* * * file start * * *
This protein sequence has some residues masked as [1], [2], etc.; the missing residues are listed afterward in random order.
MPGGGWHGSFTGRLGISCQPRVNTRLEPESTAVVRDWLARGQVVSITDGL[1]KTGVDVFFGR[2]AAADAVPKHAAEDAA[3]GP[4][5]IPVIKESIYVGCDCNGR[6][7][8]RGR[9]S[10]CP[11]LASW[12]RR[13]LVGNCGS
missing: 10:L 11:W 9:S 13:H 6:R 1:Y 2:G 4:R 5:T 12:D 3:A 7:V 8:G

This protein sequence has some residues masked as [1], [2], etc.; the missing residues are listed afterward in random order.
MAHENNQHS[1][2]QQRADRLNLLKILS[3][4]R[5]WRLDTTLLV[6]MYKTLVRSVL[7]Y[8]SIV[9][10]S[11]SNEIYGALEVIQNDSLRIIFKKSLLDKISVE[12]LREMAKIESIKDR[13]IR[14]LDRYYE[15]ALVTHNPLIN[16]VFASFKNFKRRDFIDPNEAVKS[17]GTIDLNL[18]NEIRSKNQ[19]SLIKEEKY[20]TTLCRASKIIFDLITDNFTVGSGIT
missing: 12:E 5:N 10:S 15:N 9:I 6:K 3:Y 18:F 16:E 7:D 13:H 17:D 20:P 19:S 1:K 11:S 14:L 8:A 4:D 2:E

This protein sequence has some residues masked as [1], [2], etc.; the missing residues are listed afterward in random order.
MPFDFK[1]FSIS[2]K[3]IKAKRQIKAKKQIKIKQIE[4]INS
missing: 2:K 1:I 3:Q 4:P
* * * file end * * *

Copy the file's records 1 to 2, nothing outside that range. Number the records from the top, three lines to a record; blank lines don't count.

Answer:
This protein sequence has some residues masked as [1], [2], etc.; the missing residues are listed afterward in random order.
MPGGGWHGSFTGRLGISCQPRVNTRLEPESTAVVRDWLARGQVVSITDGL[1]KTGVDVFFGR[2]AAADAVPKHAAEDAA[3]GP[4][5]IPVIKESIYVGCDCNGR[6][7][8]RGR[9]S[10]CP[11]LASW[12]RR[13]LVGNCGS
missing: 10:L 11:W 9:S 13:H 6:R 1:Y 2:G 4:R 5:T 12:D 3:A 7:V 8:G

This protein sequence has some residues masked as [1], [2], etc.; the missing residues are listed afterward in random order.
MAHENNQHS[1][2]QQRADRLNLLKILS[3][4]R[5]WRLDTTLLV[6]MYKTLVRSVL[7]Y[8]SIV[9][10]S[11]SNEIYGALEVIQNDSLRIIFKKSLLDKISVE[12]LREMAKIESIKDR[13]IR[14]LDRYYE[15]ALVTHNPLIN[16]VFASFKNFKRRDFIDPNEAVKS[17]GTIDLNL[18]NEIRSKNQ[19]SLIKEEKY[20]TTLCRASKIIFDLITDNFTVGSGIT
missing: 12:E 5:N 10:S 15:N 9:I 6:K 3:Y 18:F 16:E 7:D 13:H 17:D 20:P 19:S 1:K 11:S 14:L 8:A 4:D 2:E